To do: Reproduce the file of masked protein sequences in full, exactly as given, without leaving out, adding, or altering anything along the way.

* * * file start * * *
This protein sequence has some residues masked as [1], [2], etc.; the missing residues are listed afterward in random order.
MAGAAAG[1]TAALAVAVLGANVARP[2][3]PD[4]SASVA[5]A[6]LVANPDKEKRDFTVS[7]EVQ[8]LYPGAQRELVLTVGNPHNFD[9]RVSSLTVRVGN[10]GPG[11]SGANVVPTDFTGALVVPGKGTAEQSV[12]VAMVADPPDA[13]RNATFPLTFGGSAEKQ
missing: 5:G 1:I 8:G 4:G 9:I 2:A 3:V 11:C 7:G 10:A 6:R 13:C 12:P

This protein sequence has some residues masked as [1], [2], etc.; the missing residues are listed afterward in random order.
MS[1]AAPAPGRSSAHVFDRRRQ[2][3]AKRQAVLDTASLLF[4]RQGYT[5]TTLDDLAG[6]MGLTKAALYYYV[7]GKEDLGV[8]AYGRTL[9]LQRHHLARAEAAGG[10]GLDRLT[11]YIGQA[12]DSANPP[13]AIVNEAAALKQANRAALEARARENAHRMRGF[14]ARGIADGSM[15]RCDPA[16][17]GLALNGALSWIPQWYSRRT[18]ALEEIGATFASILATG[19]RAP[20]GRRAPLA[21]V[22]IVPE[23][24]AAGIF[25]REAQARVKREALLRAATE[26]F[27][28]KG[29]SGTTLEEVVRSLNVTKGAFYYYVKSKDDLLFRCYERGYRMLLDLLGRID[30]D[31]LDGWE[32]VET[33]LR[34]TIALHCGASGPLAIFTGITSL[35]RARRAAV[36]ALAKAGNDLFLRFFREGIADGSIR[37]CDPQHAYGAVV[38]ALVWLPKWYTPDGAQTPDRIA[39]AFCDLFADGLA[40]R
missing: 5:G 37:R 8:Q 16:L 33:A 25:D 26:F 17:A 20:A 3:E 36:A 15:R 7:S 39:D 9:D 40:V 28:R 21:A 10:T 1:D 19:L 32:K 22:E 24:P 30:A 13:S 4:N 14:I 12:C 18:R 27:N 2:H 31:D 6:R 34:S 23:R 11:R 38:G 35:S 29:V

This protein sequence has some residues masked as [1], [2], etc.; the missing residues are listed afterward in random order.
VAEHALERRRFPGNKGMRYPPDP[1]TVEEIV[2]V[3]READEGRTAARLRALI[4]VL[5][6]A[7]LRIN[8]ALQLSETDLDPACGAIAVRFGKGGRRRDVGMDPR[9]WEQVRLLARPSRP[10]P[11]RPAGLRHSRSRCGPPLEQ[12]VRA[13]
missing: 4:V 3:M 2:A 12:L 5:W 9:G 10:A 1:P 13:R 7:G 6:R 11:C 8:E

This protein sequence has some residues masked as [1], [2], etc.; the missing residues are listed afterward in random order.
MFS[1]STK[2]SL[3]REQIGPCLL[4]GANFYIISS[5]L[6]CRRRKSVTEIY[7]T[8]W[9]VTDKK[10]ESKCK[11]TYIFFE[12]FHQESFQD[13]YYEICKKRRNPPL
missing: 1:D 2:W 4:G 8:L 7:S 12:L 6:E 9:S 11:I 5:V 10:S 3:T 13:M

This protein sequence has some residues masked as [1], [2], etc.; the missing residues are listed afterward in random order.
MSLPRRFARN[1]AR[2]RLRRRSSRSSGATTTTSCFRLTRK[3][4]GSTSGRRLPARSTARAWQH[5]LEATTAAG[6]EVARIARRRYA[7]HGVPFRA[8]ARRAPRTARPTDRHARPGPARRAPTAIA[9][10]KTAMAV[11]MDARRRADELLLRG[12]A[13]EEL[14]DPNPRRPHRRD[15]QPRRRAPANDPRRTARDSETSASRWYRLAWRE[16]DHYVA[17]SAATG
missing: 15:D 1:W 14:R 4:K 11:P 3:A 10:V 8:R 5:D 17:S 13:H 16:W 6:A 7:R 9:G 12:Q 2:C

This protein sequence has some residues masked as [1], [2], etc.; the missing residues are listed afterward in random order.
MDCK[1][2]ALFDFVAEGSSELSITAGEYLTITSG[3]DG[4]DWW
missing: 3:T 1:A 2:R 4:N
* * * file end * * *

This protein sequence has some residues masked as [1], [2], etc.; the missing residues are listed afterward in random order.
MAGAAAG[1]TAALAVAVLGANVARP[2][3]PD[4]SASVA[5]A[6]LVANPDKEKRDFTVS[7]EVQ[8]LYPGAQRELVLTVGNPHNFD[9]RVSSLTVRVGN[10]GPG[11]SGANVVPTDFTGALVVPGKGTAEQSV[12]VAMVADPPDA[13]RNATFPLTFGGSAEKQ
missing: 5:G 1:I 8:G 4:G 9:I 2:A 3:V 11:C 7:G 10:A 6:R 13:C 12:P

This protein sequence has some residues masked as [1], [2], etc.; the missing residues are listed afterward in random order.
MS[1]AAPAPGRSSAHVFDRRRQ[2][3]AKRQAVLDTASLLF[4]RQGYT[5]TTLDDLAG[6]MGLTKAALYYYV[7]GKEDLGV[8]AYGRTL[9]LQRHHLARAEAAGG[10]GLDRLT[11]YIGQA[12]DSANPP[13]AIVNEAAALKQANRAALEARARENAHRMRGF[14]ARGIADGSM[15]RCDPA[16][17]GLALNGALSWIPQWYSRRT[18]ALEEIGATFASILATG[19]RAP[20]GRRAPLA[21]V[22]IVPE[23][24]AAGIF[25]REAQARVKREALLRAATE[26]F[27][28]KG[29]SGTTLEEVVRSLNVTKGAFYYYVKSKDDLLFRCYERGYRMLLDLLGRID[30]D[31]LDGWE[32]VET[33]LR[34]TIALHCGASGPLAIFTGITSL[35]RARRAAV[36]ALAKAGNDLFLRFFREGIADGSIR[37]CDPQHAYGAVV[38]ALVWLPKWYTPDGAQTPDRIA[39]AFCDLFADGLA[40]R
missing: 5:G 37:R 8:Q 16:L 33:A 25:D 26:F 17:A 20:A 3:E 36:A 15:R 7:S 39:D 9:D 40:V 28:R 21:A 10:T 1:D 19:L 32:K 22:E 24:P 30:A 13:S 4:N 14:I 12:C 18:R 27:N 2:H 31:D 6:R 34:S 23:R 11:R 38:G 35:S 29:V

This protein sequence has some residues masked as [1], [2], etc.; the missing residues are listed afterward in random order.
VAEHALERRRFPGNKGMRYPPDP[1]TVEEIV[2]V[3]READEGRTAARLRALI[4]VL[5][6]A[7]LRIN[8]ALQLSETDLDPACGAIAVRFGKGGRRRDVGMDPR[9]WEQVRLLARPSRP[10]P[11]RPAGLRHSRSRCGPPLEQ[12]VRA[13]
missing: 4:V 3:M 2:A 12:L 5:W 9:G 10:A 1:P 13:R 7:G 6:R 11:C 8:E

This protein sequence has some residues masked as [1], [2], etc.; the missing residues are listed afterward in random order.
MFS[1]STK[2]SL[3]REQIGPCLL[4]GANFYIISS[5]L[6]CRRRKSVTEIY[7]T[8]W[9]VTDKK[10]ESKCK[11]TYIFFE[12]FHQESFQD[13]YYEICKKRRNPPL
missing: 1:D 2:W 4:G 8:L 7:S 12:L 6:E 9:S 11:I 5:V 10:S 3:T 13:M

This protein sequence has some residues masked as [1], [2], etc.; the missing residues are listed afterward in random order.
MSLPRRFARN[1]AR[2]RLRRRSSRSSGATTTTSCFRLTRK[3][4]GSTSGRRLPARSTARAWQH[5]LEATTAAG[6]EVARIARRRYA[7]HGVPFRA[8]ARRAPRTARPTDRHARPGPARRAPTAIA[9][10]KTAMAV[11]MDARRRADELLLRG[12]A[13]EEL[14]DPNPRRPHRRD[15]QPRRRAPANDPRRTARDSETSASRWYRLAWRE[16]DHYVA[17]SAATG
missing: 15:D 1:W 14:R 4:K 11:P 3:A 10:V 8:R 5:D 17:S 13:H 16:W 6:A 7:R 9:G 12:Q 2:C

This protein sequence has some residues masked as [1], [2], etc.; the missing residues are listed afterward in random order.
MDCK[1][2]ALFDFVAEGSSELSITAGEYLTITSG[3]DG[4]DWW
missing: 3:T 1:A 2:R 4:N